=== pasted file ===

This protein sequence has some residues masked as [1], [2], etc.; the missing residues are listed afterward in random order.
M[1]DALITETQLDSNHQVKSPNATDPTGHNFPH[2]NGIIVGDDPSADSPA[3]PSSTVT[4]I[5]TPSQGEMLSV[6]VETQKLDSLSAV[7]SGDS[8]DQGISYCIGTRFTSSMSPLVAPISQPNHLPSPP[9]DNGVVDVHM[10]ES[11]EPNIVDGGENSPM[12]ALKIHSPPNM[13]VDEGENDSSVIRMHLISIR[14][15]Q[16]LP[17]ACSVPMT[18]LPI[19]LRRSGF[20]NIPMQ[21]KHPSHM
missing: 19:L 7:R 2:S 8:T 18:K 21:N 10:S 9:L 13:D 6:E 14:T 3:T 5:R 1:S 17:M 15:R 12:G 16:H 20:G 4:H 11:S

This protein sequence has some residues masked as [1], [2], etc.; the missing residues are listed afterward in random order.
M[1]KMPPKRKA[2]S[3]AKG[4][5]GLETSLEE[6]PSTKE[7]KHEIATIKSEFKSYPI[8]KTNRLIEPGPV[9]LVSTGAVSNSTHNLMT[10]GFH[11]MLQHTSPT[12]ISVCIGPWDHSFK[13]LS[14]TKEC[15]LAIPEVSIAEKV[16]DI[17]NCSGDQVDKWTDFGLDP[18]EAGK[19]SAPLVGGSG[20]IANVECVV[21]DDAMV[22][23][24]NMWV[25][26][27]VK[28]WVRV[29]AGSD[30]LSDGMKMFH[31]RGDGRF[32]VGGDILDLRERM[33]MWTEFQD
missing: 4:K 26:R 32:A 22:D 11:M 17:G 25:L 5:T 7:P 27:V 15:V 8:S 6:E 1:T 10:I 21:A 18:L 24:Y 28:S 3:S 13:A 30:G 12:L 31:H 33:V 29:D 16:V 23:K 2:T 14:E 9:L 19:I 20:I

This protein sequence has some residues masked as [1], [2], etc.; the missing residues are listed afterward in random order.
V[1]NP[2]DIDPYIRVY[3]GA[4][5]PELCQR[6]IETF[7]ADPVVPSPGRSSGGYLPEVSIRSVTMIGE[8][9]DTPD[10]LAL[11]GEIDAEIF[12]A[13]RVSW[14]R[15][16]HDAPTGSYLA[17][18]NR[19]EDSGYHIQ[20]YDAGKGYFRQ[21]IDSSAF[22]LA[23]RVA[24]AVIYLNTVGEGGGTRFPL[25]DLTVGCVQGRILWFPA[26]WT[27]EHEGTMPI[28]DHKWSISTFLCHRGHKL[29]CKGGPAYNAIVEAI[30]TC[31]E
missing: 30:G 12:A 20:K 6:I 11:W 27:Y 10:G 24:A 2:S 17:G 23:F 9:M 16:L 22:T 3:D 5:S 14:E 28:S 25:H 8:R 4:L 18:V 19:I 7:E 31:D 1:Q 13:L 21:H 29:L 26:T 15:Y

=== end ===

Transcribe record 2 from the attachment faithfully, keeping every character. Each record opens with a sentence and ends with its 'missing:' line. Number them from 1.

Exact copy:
This protein sequence has some residues masked as [1], [2], etc.; the missing residues are listed afterward in random order.
M[1]KMPPKRKA[2]S[3]AKG[4][5]GLETSLEE[6]PSTKE[7]KHEIATIKSEFKSYPI[8]KTNRLIEPGPV[9]LVSTGAVSNSTHNLMT[10]GFH[11]MLQHTSPT[12]ISVCIGPWDHSFK[13]LS[14]TKEC[15]LAIPEVSIAEKV[16]DI[17]NCSGDQVDKWTDFGLDP[18]EAGK[19]SAPLVGGSG[20]IANVECVV[21]DDAMV[22][23][24]NMWV[25][26][27]VK[28]WVRV[29]AGSD[30]LSDGMKMFH[31]RGDGRF[32]VGGDILDLRERM[33]MWTEFQD
missing: 4:K 26:R 32:A 22:D 11:M 17:G 25:L 5:T 7:P 27:V 15:V 8:S 6:E 1:T 10:I 21:A 18:L 24:Y 28:S 3:S 13:A 30:G 12:L 31:H 33:V 29:D 16:V 23:K 2:T 14:E 9:L 19:I 20:I